Allowable fees under this chapter shall be based solely upon genuinely disputed claims or portions of claims, including disputes related to the payment of rehabilitation benefits or to other aspects of a rehabilitation plan. The existence of a dispute is dependent upon a disagreement after the employer or insurer has had adequate time and information to take a position on liability. Neither the holding of a hearing nor the filing of an application for a hearing alone may determine the existence of a dispute. Except where the employee is represented by an attorney in other litigation pending at the department or at the office of administrative hearings, a fee may not be charged after June 1, 1996, for services with respect to a medical or rehabilitation issue arising under section 176.102, 176.135, or 176.136 performed before the employee has consulted with the department and the department certifies that there is a dispute and that it has tried to resolve the dispute.
The employer and insurer assert that the words and phrases of a statute are to be construed according to their plain meaning, and they contend that in this case there is nothing ambiguous about the phrase Aa fee may not be charged . . . before.@ They contend that the plain meaning of these words leads to the conclusion that Ano obligation, no fee, no burden may arise before the condition precedent is met@--in this case, certification of a dispute. We do not agree.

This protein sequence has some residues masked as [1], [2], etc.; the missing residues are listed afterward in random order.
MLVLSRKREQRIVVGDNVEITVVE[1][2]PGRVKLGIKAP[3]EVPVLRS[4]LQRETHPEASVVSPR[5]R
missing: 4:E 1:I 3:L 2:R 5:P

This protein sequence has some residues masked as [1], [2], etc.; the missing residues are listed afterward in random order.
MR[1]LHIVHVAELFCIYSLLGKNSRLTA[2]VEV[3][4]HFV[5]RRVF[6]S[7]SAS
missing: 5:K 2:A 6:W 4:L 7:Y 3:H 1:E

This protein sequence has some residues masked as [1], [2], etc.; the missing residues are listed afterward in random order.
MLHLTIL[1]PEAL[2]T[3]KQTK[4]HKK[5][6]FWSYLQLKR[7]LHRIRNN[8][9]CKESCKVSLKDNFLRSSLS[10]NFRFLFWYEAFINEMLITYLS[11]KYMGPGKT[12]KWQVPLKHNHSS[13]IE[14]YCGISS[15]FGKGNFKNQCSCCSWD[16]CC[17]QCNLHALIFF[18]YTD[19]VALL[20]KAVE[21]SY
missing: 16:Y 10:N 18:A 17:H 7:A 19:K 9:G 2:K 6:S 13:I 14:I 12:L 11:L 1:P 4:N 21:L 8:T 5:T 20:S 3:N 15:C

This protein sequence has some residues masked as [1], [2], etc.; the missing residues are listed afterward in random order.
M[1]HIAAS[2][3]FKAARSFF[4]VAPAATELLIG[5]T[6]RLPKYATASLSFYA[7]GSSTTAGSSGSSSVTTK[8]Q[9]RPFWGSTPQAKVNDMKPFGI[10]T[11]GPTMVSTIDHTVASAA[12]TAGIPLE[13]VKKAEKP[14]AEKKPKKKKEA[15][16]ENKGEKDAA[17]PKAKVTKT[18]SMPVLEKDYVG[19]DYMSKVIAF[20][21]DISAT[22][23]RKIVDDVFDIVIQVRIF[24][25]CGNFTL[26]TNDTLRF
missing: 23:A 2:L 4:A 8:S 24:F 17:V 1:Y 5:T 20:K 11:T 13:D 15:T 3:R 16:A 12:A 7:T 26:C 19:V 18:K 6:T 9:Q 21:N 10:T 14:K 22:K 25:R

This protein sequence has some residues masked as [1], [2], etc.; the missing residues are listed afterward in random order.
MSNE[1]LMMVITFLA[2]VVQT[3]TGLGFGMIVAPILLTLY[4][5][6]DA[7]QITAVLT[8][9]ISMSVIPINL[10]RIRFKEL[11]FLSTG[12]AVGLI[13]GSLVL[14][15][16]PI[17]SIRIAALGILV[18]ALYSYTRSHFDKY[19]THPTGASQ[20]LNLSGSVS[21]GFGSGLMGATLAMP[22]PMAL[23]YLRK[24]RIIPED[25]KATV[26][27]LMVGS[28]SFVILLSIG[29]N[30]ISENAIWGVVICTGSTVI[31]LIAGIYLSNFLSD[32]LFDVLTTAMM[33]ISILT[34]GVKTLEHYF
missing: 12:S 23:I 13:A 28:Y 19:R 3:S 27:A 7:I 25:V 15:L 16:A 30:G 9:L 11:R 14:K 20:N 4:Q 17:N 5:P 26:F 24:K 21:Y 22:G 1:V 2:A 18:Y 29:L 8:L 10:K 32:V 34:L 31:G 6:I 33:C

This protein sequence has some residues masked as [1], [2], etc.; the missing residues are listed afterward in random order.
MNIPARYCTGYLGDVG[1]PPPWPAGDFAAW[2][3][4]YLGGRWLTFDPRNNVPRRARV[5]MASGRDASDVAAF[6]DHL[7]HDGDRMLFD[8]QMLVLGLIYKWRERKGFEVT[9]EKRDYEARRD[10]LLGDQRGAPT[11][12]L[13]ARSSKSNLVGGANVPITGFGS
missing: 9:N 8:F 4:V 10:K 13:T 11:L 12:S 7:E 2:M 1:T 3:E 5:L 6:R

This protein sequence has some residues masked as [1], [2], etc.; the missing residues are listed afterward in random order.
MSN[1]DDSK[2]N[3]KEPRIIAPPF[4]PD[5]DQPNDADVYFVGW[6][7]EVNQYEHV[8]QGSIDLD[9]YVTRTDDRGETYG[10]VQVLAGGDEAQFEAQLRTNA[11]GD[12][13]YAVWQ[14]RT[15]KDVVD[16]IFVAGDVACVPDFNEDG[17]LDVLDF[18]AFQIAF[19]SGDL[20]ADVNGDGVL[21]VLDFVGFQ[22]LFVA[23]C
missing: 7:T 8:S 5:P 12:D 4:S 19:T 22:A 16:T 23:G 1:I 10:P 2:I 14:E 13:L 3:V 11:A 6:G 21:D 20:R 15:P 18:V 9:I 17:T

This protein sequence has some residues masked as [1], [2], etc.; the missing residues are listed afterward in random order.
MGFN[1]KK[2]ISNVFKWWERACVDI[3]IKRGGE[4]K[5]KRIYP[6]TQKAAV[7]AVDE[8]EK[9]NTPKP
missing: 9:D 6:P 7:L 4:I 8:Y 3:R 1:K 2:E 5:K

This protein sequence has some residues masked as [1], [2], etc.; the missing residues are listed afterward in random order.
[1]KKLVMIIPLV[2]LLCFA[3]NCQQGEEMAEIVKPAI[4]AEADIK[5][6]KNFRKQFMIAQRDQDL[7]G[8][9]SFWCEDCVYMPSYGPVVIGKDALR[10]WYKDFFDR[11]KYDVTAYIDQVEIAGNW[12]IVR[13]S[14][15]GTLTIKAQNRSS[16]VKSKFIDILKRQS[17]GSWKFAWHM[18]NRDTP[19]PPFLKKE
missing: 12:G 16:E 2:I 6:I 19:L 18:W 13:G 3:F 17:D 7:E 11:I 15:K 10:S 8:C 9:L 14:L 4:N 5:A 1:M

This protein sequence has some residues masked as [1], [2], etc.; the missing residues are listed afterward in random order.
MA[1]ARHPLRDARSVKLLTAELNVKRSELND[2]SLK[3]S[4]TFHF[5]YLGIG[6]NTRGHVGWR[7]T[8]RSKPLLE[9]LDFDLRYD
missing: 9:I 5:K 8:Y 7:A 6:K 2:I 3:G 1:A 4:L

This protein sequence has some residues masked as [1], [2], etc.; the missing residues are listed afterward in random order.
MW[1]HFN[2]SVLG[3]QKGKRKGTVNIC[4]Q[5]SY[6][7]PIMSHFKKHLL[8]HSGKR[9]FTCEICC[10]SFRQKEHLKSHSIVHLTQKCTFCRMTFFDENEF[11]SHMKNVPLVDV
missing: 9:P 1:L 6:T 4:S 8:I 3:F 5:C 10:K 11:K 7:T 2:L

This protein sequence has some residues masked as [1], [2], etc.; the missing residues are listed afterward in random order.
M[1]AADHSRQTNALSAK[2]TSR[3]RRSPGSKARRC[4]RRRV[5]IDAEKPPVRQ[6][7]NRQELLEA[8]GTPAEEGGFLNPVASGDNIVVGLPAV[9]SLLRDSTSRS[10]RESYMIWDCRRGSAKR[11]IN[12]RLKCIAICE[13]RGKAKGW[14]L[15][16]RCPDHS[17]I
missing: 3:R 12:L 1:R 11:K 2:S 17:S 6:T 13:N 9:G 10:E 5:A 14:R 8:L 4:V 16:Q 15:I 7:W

In Jorgenson v. Novak-Fleck, Inc., 638 N.W.2d 760, 62 W.C.D. 89 (Minn. 2002), 62 W.C.D. 81 (W.C.C.A. 2001), the supreme court approved of this court=s observation that the apparent intent of the dispute certification procedure under Minn. Stat. ' 176.081, subd. 1(c), is to promote Athe prompt and economical resolution of medical and rehabilitation disputes without the need for attorney involvement.@ Jorgenson v. Novak-Fleck, Inc., 638 N.W.2d 760, 762-63, 62 W.C.D. 89, 91 (Minn. 2002), citing Jorgenson v. Novak-Fleck, Inc., 62 W.C.D. 81, 85 (W.C.C.A. 2001). While words and phrases are to be construed according to their plain meaning, pursuant to Minn. Stat. ' 645.08(1), we must also be guided by the presumption that the legislature does not intend an absurd or unreasonable result. Minn. Stat. ' 645.17(1).